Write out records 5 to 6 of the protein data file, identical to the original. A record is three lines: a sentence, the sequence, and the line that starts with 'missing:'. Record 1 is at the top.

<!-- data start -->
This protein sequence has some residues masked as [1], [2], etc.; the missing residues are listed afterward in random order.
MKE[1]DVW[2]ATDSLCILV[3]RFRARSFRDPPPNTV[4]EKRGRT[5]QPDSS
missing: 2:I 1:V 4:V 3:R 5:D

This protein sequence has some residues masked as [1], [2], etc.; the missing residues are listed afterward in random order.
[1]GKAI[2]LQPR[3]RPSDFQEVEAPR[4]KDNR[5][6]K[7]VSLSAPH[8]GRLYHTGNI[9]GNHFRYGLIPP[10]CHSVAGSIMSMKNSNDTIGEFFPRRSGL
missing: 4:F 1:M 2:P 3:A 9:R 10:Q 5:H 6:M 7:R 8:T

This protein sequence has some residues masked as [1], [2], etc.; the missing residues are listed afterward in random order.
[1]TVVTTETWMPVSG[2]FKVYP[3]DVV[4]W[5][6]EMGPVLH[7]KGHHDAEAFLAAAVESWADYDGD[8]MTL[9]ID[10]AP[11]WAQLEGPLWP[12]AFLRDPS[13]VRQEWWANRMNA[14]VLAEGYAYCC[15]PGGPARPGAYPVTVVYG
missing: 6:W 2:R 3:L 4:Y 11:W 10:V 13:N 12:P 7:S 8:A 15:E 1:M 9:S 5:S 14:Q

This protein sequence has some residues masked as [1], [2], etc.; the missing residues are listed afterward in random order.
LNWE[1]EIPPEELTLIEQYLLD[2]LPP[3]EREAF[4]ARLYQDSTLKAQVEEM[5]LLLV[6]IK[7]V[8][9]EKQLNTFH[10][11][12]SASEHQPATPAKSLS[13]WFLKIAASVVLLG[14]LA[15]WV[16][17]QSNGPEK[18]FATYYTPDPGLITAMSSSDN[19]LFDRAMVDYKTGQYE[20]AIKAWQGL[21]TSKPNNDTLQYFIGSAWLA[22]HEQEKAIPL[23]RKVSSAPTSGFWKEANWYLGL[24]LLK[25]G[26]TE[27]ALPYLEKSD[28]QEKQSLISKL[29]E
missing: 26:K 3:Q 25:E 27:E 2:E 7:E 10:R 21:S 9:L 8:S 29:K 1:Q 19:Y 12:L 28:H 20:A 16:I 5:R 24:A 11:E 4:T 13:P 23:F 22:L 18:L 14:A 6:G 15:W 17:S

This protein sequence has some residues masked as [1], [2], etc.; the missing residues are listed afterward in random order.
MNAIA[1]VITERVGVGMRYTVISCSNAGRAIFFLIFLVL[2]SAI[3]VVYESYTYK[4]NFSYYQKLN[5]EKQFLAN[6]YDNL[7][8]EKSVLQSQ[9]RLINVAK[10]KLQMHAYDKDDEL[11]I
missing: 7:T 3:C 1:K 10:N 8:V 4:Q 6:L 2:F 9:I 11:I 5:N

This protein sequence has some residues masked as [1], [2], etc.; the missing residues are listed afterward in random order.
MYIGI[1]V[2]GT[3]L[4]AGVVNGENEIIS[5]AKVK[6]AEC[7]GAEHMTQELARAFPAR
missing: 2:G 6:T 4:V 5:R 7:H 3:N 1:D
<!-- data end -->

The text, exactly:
This protein sequence has some residues masked as [1], [2], etc.; the missing residues are listed afterward in random order.
MNAIA[1]VITERVGVGMRYTVISCSNAGRAIFFLIFLVL[2]SAI[3]VVYESYTYK[4]NFSYYQKLN[5]EKQFLAN[6]YDNL[7][8]EKSVLQSQ[9]RLINVAK[10]KLQMHAYDKDDEL[11]I
missing: 7:T 3:C 1:K 10:N 8:V 4:Q 6:L 2:F 9:I 11:I 5:N

This protein sequence has some residues masked as [1], [2], etc.; the missing residues are listed afterward in random order.
MYIGI[1]V[2]GT[3]L[4]AGVVNGENEIIS[5]AKVK[6]AEC[7]GAEHMTQELARAFPAR
missing: 2:G 6:T 4:V 5:R 7:H 3:N 1:D